We have refinanced now - and found out that the mortgage refinance with the new company (lenderfi) was so extremely smoother than the BofA mortgage refinance with our "relationship". We also are in process of switching our bill pay to Ally. It's amazing how much better customer service I get with Ally - oh, and no atm fees *anywhere* including foreign (UNLIKE BofA).

  • Report this Comment On November 11, 2011, at 7:30 AM, devoish wrote:

    DTAF,

    I used your link to Wells Fargo concerning "qualifying". At Wells, qualifying includes that the "qualifying deposit" is for at least $250 per deposit, which effectively eliminates "free" checking for part time work.

    The requirement also eliminates people who do not get paid regularly, consultants for example.

    Penaltys and fees pile on of you switch jobs and miss two paychecks.

    It costs $1.50 to check your balance at a Wells ATM machine.

    Six transactions. Car, cable, phone, mortgage, visa, supermarket, and its over for you. I guess they get you going, not coming.

    $25. to close your account.

    And no, I don't think Wells should provide free checking services, It also doesn't seem like they should claim they do. And it especiall pisses me off that they charge fees to those with less than $1500 balances to provide "free" to those who have more.

    And BTW, in case you missed it;

    "We may change the accounts and services described in this schedule at any time by adding new terms and conditions or deleting or amending existing terms and conditions. We may also add new accounts or services and convert or discontinue existing accounts or services at any time".

    Pretty binding contract. Like I said months ago. Goodbye C.

    Molly,

    "As I noted on Monday, individual accounts with moderately low balances -- the type that would have been hit hardest under many of the proposed fees -- don't typically generate much revenue for larger banks". - Molly

    Why do you believe that? It is all those small accounts that are close to losing the qualifying criteria for "free" checking that generate the most fees, them moment there is a slip, even if that slipp is your banks inability to credit your direct deposit to your account in less than three days while being able to debit your account in seconds.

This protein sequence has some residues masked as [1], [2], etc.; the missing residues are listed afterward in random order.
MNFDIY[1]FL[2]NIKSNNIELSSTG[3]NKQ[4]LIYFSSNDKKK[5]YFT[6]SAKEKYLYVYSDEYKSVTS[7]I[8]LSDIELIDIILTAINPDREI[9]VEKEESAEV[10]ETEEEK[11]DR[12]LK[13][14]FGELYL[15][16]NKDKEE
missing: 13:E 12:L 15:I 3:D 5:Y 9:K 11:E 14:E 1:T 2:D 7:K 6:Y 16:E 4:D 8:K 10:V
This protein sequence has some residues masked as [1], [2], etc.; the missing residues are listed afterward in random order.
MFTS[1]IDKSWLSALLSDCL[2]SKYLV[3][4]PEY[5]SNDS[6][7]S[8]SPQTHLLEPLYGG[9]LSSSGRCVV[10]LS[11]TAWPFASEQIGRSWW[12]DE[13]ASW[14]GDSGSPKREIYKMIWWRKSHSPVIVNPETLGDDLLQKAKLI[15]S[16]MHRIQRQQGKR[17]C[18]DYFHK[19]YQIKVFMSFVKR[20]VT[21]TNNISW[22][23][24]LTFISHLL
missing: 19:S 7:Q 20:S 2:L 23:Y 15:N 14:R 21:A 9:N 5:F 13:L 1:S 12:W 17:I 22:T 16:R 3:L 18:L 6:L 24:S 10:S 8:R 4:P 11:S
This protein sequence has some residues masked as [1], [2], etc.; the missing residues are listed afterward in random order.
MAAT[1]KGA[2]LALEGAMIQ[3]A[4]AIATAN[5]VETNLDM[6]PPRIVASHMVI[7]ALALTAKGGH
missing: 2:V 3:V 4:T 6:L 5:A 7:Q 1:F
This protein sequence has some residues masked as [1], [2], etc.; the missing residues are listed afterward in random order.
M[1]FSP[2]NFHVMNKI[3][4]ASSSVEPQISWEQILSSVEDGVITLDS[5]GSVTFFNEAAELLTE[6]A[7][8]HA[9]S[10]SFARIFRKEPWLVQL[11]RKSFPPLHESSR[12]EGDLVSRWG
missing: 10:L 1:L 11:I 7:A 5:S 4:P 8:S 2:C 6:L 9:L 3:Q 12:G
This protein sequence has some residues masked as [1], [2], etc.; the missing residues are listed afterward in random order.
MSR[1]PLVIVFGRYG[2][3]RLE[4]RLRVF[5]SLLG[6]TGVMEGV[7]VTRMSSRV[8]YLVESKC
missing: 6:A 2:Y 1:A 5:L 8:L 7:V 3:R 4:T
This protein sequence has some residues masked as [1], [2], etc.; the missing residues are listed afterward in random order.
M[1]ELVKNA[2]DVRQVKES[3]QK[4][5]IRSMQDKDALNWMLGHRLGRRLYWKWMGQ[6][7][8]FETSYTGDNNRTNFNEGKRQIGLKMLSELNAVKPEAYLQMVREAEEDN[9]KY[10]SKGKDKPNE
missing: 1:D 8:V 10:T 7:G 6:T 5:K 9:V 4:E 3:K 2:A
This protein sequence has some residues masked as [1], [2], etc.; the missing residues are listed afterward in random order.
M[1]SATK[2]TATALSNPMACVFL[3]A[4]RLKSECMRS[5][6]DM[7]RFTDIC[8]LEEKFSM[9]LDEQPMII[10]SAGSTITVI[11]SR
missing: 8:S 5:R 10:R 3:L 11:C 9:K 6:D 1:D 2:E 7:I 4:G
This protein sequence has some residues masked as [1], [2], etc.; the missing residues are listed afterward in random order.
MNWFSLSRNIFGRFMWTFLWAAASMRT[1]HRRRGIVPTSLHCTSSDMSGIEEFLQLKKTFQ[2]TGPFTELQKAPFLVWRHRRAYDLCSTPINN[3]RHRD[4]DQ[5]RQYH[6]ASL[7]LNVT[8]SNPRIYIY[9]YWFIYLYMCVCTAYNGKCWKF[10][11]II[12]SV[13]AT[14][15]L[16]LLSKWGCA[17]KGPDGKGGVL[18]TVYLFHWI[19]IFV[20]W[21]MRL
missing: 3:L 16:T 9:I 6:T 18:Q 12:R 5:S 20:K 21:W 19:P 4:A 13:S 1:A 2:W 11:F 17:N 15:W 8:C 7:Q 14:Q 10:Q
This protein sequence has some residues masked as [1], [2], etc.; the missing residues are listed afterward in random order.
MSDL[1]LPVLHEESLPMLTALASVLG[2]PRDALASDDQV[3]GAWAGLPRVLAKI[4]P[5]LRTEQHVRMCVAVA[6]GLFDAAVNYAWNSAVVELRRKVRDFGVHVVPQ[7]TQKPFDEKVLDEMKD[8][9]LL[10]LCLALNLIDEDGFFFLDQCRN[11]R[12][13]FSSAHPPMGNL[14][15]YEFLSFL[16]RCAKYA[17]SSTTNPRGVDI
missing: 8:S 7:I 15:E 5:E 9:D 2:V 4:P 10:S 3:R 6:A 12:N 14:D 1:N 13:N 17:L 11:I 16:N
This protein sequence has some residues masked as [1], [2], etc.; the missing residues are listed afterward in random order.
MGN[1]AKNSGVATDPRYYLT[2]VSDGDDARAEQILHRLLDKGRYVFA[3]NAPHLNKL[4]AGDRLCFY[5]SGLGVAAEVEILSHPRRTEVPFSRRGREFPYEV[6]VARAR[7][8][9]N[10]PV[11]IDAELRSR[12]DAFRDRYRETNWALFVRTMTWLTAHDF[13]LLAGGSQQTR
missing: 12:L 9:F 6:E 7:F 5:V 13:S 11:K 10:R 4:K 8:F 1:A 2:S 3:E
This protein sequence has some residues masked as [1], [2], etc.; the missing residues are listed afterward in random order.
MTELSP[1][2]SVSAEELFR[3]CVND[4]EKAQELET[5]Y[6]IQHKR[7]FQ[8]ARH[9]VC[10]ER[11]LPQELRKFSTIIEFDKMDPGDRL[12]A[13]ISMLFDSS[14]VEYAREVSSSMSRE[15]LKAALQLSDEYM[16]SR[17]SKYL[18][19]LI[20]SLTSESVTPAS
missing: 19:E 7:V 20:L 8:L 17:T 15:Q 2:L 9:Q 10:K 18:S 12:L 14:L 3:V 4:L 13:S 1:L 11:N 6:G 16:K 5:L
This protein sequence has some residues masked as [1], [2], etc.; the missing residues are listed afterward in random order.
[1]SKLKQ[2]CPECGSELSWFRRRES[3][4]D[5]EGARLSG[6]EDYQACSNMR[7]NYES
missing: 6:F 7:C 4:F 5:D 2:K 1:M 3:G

Best wishes,

    Steven

  • Report this Comment On November 11, 2011, at 8:14 AM, skypilot2005 wrote:

    I've been a credit union member for over 30 years.

    I have commercial bank accounts with minimum balances only so that I can cash and deposit checks locally and for safe deposit boxes.

    Direct deposit your pay and get an ATM card. No need for accounts at BOA, Wells, etc.

    They can "nickle and dime" someone else.

    Take control of your financial future.

  • Report this Comment On November 11, 2011, at 11:46 AM, TheDumbMoney wrote:

    Steven,

    Yes, as I stated originally, at Wells you have to have a wire in once a month of $250. I bank at BofA and all of my information in my response to you is from there. You are just wrong that $250 auto-deposit once-a-month is onerous. And there is nothing wrong with banks, like any other business, actually charging for some services they provide. If people aren't happy, they can of course switch. And on nationally-media-covered Bank Transfer day, a tiny percentage of 1% did, probably less than the amount of deposits JPMorgan alone has added in the last two months.

    And why shouldn't banks charge more for smaller accounts? Would you expect to pay more or less for buying in bulk than for buying single items? Every account added means more customer servicer reps needed, more branches needed, more computer server space needed, etc. That costs money. It is economically rational that a bank should be happpier about getting a larger fixed deposit in exchange for adding those marginal costs.

    But again, the total deposit numbers really speak for themselves.

    DTAF

  • Report this Comment On November 11, 2011, at 12:40 PM, devoish wrote:

    And why shouldn't banks charge more for smaller accounts? - DTAF

    Why should they get to call it free checking if they are charging more?